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Support for fundamental, basic research has been an essential function of the federal government for decades. The National Science Foundation, National Institutes of Health, and other federal agencies invest in scientific research that has led to some of our country’s most important innovations. Support for basic research has the potential to change the way we live, create new knowledge, solve societal challenges, and help us to better understand our world.

Still, some policy makers routinely dismiss projects as “wasteful” without attempting to fully understand their potential benefits to society or the progress of science.

Underlying federal support for basic research is the understanding that it is impossible to predict where or when the next big breakthrough will be uncovered. Sustained investment across all scientific fields allows us to hedge our bets as the search for the most promising scientific returns.

Unfortunately, not everyone agrees with or appreciates the need for investments in basic research. This is especially true for the social and behavioral sciences. While research projects from all disciplines are scrutinized from time to time, the social and behavioral sciences are most often singled out for attack, ridicule, or even defunding. What is more, often these attacks are made without any effort to understand the project or its potential benefits to society or to the future progress of science.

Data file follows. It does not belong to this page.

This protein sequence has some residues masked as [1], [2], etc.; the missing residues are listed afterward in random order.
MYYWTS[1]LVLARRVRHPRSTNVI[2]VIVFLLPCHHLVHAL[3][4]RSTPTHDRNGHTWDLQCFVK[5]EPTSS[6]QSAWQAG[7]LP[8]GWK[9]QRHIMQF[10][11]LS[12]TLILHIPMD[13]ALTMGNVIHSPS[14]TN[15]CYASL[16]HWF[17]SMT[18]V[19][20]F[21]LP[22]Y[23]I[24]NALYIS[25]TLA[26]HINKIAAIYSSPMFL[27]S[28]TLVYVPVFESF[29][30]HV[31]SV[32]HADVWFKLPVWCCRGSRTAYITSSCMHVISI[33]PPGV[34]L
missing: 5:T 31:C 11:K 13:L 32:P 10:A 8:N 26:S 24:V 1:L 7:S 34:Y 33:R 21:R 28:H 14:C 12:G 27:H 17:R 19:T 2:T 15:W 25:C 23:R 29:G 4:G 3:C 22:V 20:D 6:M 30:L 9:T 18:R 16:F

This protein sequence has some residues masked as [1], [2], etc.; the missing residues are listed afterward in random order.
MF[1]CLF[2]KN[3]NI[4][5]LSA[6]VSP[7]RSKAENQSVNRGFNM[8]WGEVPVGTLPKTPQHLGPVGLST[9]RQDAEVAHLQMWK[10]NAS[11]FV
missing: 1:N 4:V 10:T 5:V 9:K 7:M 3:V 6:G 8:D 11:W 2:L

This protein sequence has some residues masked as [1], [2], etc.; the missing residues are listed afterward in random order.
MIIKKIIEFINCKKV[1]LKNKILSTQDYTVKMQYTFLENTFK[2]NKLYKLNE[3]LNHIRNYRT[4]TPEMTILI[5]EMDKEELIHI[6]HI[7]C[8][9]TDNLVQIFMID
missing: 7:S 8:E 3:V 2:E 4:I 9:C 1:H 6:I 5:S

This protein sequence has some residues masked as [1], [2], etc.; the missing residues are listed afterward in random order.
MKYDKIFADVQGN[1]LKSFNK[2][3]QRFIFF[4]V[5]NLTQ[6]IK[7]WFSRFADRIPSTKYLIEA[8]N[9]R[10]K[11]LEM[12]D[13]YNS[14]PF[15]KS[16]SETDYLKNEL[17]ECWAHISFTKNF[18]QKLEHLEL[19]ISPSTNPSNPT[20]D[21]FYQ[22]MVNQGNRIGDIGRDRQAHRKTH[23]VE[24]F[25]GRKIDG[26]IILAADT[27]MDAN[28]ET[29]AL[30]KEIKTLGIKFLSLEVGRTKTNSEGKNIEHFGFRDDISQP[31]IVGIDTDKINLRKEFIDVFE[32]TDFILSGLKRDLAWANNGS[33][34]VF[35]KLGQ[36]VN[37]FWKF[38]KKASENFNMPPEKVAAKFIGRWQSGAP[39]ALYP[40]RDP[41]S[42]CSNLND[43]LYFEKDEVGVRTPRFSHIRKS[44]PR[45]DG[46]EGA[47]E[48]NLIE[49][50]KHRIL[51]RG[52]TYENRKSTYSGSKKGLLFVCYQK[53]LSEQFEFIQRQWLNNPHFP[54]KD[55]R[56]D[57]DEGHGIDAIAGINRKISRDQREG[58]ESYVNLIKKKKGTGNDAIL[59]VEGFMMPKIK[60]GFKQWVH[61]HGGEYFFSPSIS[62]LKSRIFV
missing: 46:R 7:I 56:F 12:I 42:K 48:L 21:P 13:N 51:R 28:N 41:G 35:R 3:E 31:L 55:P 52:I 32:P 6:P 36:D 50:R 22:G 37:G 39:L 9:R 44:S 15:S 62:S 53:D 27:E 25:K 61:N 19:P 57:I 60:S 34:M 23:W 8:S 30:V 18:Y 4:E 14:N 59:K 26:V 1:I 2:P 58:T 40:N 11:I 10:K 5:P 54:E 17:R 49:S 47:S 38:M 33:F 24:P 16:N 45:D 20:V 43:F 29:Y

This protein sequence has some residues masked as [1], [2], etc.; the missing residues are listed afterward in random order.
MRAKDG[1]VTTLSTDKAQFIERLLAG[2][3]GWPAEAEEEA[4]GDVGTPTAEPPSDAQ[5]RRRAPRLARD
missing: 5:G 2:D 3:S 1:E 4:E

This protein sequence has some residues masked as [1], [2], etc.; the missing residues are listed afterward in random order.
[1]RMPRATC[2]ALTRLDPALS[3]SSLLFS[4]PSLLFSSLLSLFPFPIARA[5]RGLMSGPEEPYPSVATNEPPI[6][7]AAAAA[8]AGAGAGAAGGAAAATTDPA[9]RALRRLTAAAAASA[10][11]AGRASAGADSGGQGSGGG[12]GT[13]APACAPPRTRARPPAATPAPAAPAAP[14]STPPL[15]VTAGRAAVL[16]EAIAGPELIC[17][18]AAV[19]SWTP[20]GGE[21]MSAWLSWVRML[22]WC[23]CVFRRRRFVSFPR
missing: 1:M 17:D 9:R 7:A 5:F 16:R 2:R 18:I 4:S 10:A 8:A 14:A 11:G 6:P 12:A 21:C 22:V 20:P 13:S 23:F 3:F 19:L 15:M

This series, “Setting the Record Straight on Wasteful Research,” provides an opportunity for researchers whose work has been publicly questioned or labeled by policy makers as “wasteful” to set the record straight about the value of their projects and why they are worth taxpayer support.

Interview with Dr. Stephanie Tong, July 2016

Interview with Dr. Lisa Neff, August 2016

Interview with Dr. Kimberley Phillips, September 2016

 


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